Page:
In addition to the period regulation, pharmacological studies identified the involvement of kinases in the phase-shifting mechanism. A MEK (ERK kinase) inhibitor U0126 attenuates light-dependent phase delays and advances in the SCN (Butcher et al., 2002; Coogan and Piggins, 2003) and serum shock-mediated rhythm induction in cultured fibroblasts (Akashi and Nishida, 2000). Similarly, a CaMKII inhibitor KN-62 attenuates phase delays and advances in the SCN (Golombek and Ralph, 1994). KN-62 also inhibits light-dependent activation of ERK, implicating CaMKII as an upstream regulator of ERK (Butcher et al., 2002). On the other hand, a PKG inhibitor KT5823 attenuates phase advances but not phase delays (Ding et al., 1998), suggesting a time-of-day specific function for PKG. Intriguingly, PKGII deficient mice show impaired phase delays but normal phase advances (Oster et al., 2003), contrary to the pharmacological study. In cultured fibroblasts, an ALK inhibitor SB431542 attenuates alkaline shock-induced phase delays, and ALK-SMAD3-Dec1 signaling was identified as a novel clock input pathway (Kon et al., 2008).
In addition to the individual approach using a small number of compounds, comprehensive screening of compound libraries will be effective in investigating the molecular clock mechanism. Advances in cell-based circadian assays and bioluminescence recording technology (Nagoshi et al., 2005; Welsh et al., 2005) enabled us to develop a high-throughput circadian functional assay (Hirota et al., 2008). This system consists of luminescent reporter cells, screening automation, and a data analysis pipeline. We utilized the circadian luciferase reporter Bmal1-dLuc which expresses the rapidly degradable luciferase under the control of Bmal1 gene promoter (Liu et al., 2008) to monitor circadian rhythms in cultured cells (Figure 1B, top panel). The GNF Automated Compound Profiling System (Melnick et al., 2006) was applied to record the luminescence every 2 hours over 4 days. A unique aspect of the circadian screening is that the phenotype is not only a simple intensity change but also an alternation in a repeating cycle. Because of this uniqueness, a specialized algorithm is necessary in identifying the “hits”. We developed a curve fitting program CellulaRhythm to calculate rhythm parameters such as period length from large amounts of luminescence data of 384-well plate recordings. The program can also visualize the luminescence rhythms as traces and heat maps for manual inspection of the validity of the calculated parameters. A more sophisticated software MultiCycle (Actimetrics) is recently developed, and it works similar to CellulaRhythm for the circadian parameter estimation. Between the parameters (period, phase, amplitude, and damping rate) we focused on the period, because a deficiency of the core clock mechanism can be reflected to an alternation of the period. More severe phenotype is arrhythmicity, but it is difficult to discriminate from the effect on the general health of the cells. Importantly, the period is the most robust parameter, coming from the repeating characteristics of the clock.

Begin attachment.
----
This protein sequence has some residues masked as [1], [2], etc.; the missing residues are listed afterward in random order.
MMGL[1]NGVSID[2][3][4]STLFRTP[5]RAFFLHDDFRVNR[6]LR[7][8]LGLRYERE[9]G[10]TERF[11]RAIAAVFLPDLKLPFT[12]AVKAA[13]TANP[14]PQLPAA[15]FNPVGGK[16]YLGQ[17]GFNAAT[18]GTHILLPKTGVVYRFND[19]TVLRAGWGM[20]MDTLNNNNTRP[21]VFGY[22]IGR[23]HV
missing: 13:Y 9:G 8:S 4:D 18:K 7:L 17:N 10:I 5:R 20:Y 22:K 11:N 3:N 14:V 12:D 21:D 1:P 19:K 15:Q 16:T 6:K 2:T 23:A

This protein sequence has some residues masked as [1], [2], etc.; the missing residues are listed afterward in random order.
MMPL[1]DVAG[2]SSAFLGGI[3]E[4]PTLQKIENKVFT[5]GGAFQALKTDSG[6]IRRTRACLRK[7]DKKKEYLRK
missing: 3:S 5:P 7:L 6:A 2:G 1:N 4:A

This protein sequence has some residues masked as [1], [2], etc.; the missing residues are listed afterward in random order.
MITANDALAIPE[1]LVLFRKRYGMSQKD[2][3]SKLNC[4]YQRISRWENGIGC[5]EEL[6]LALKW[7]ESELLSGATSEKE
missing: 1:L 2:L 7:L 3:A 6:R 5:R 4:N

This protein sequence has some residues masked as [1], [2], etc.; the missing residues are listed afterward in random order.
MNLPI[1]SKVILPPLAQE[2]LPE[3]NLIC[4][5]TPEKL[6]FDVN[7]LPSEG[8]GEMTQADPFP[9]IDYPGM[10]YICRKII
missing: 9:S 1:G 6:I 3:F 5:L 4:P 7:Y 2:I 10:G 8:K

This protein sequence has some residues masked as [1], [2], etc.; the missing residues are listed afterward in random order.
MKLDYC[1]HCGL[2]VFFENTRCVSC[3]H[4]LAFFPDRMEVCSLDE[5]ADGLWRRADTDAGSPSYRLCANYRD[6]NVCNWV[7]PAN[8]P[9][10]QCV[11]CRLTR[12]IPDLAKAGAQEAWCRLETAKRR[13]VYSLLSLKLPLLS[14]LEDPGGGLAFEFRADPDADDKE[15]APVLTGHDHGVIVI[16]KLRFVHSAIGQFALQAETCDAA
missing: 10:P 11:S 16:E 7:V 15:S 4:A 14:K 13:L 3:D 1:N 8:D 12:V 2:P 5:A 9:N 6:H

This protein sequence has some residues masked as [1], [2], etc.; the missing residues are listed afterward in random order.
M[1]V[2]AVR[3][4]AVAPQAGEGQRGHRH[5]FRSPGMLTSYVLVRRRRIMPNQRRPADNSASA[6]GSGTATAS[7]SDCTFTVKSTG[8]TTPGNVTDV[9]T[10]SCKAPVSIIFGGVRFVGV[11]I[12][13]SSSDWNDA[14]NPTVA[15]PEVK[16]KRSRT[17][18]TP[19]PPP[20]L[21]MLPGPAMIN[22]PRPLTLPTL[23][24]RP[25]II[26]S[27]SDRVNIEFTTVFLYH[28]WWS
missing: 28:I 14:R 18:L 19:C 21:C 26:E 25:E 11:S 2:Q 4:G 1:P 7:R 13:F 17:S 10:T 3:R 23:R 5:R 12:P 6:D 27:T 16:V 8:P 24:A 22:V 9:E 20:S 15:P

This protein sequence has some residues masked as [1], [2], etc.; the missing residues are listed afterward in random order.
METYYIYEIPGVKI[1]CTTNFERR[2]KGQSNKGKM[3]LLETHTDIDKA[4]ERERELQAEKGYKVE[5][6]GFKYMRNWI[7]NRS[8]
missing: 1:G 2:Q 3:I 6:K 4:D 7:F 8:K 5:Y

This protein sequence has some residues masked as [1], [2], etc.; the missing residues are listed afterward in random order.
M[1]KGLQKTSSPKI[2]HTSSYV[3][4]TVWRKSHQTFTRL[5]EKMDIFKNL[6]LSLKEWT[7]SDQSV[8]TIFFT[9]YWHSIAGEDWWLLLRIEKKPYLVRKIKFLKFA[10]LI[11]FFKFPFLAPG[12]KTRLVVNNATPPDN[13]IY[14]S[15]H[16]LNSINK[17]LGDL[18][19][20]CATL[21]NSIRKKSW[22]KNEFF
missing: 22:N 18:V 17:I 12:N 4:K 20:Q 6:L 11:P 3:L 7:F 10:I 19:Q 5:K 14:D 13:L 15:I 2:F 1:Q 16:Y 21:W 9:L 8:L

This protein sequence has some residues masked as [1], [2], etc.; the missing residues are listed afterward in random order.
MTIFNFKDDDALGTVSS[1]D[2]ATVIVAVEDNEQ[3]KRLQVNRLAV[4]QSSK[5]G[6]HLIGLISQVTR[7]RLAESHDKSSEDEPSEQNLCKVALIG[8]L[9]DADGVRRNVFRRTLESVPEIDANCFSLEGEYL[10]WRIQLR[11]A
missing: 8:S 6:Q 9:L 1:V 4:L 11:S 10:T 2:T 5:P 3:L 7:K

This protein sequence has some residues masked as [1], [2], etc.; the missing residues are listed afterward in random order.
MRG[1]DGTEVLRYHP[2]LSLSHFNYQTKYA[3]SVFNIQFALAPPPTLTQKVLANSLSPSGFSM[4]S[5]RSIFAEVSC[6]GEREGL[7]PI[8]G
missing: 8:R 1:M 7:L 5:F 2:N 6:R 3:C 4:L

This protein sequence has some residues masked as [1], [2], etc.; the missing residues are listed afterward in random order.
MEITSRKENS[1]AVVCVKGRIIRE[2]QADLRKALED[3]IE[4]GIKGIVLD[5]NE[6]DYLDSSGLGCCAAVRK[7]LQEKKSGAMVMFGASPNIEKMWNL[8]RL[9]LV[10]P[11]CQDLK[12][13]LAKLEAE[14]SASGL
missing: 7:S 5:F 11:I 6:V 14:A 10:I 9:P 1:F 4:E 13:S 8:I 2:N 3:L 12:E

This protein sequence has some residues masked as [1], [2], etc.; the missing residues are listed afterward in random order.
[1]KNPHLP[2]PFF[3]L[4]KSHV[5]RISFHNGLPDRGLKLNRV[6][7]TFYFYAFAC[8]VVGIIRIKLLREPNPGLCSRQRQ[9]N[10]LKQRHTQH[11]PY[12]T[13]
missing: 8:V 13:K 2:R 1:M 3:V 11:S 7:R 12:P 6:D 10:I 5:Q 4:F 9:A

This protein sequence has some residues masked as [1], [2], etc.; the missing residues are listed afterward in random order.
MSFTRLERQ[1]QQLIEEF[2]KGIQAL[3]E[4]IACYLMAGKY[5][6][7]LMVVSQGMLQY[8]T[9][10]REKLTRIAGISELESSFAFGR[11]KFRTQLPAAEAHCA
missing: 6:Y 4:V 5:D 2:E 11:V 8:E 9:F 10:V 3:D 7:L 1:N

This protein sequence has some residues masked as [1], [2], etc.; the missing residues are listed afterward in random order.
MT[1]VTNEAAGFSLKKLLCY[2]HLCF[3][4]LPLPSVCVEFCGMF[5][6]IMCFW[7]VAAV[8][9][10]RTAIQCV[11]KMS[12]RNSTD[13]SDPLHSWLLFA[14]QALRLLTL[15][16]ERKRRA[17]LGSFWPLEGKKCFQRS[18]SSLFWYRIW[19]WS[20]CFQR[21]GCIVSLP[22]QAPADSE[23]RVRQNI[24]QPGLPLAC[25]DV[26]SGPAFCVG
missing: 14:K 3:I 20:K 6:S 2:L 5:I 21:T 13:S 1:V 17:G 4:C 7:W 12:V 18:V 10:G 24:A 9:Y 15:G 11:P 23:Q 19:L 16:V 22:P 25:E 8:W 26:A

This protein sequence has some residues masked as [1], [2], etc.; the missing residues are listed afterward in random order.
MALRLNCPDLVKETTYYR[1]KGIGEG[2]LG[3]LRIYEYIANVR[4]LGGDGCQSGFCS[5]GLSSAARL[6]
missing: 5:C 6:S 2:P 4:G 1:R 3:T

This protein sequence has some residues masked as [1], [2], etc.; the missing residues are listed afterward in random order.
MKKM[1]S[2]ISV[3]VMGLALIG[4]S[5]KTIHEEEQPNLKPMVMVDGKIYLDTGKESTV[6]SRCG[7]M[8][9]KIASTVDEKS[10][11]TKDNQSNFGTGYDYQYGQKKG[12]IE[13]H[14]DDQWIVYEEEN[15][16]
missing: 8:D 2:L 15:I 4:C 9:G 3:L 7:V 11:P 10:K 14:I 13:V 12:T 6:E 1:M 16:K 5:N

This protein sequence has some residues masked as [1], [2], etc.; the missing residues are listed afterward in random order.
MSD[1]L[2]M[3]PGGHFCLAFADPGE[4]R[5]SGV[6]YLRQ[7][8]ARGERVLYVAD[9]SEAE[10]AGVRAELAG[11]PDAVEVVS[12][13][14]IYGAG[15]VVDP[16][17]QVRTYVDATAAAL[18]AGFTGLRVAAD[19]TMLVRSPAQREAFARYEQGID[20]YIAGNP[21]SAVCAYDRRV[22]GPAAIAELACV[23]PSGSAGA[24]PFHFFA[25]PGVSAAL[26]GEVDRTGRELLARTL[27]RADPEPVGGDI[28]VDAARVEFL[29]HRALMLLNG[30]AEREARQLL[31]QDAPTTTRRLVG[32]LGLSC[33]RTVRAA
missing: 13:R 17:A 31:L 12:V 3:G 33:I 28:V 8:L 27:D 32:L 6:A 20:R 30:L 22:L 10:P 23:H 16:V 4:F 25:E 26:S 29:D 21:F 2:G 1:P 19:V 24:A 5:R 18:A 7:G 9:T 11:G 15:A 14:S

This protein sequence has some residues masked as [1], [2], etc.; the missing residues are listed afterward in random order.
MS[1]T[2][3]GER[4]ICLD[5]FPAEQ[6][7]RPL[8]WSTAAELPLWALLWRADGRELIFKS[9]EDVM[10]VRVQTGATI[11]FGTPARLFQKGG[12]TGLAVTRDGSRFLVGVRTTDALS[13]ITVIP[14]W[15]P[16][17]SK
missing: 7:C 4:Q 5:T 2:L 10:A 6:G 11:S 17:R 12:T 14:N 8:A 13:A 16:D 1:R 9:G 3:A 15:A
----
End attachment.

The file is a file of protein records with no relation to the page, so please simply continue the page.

The success of the screening may depend on the robustness of the system. Especially, the cellular rhythmicity is a key factor for the circadian screening. Among all cell lines tested, human U2OS cells showed prominent and highly-reproducible rhythmicity even in a 384-well format. In control (untreated) condition, more than 97% of the wells are within the period range of mean ± 0.5 h. We applied this system to further dissect the circadian clock mechanism using a chemical biology approach. A structurally diverse chemical library, LOPAC (Library of Pharmacologically Active Compounds) containing 1,280 pharmacologically active compounds was initially used to analyze the effect on the circadian period length in human U2OS cells (Figure 1B. bottom panels). We identified 11 compounds causing reproducible period changes of ≥0.5 h. Among them, 7 compounds are protein kinase inhibitors/activators, including roscovitine, SP600125, and SB202190 (an analog of SB203580) previously known to change the circadian period in other organisms (Table 2). Importantly, the period effects of indirubin-3′-oxime, kenpaullone, and DRB predicted the novel roles of GSK-3β and CK2 in the mammalian circadian clock mechanism (Table 2). Together, these observations demonstrate the validity of the high-throughput circadian assay system and the effectiveness of chemical biology in exploring unidentified mechanisms of the circadian clock.
Our group and others recently developed 96 or 384-well format high-throughput circadian assays for RNAi-based genomic screening (Hirota et al., 2008; Vollmers et al., 2008; Maier et al., 2009; Zhang et al., 2009). The screening of RNAi libraries for human kinases suggested the involvement of more than 22 kinases in the cellular clock mechanism (Maier et al., 2009; Zhang et al., 2009). For example, knock-down of MAPK8 (JNK1) causes period lengthening (Zhang et al., 2009), which is consistent with the effect of a JNK inhibitor SP600125 (Chansard et al., 2007; Hirota et al., 2008). Combination of genomic approaches and further screening of kinase inhibitor libraries will likely reveal novel roles for many kinases in the mammalian clockworks.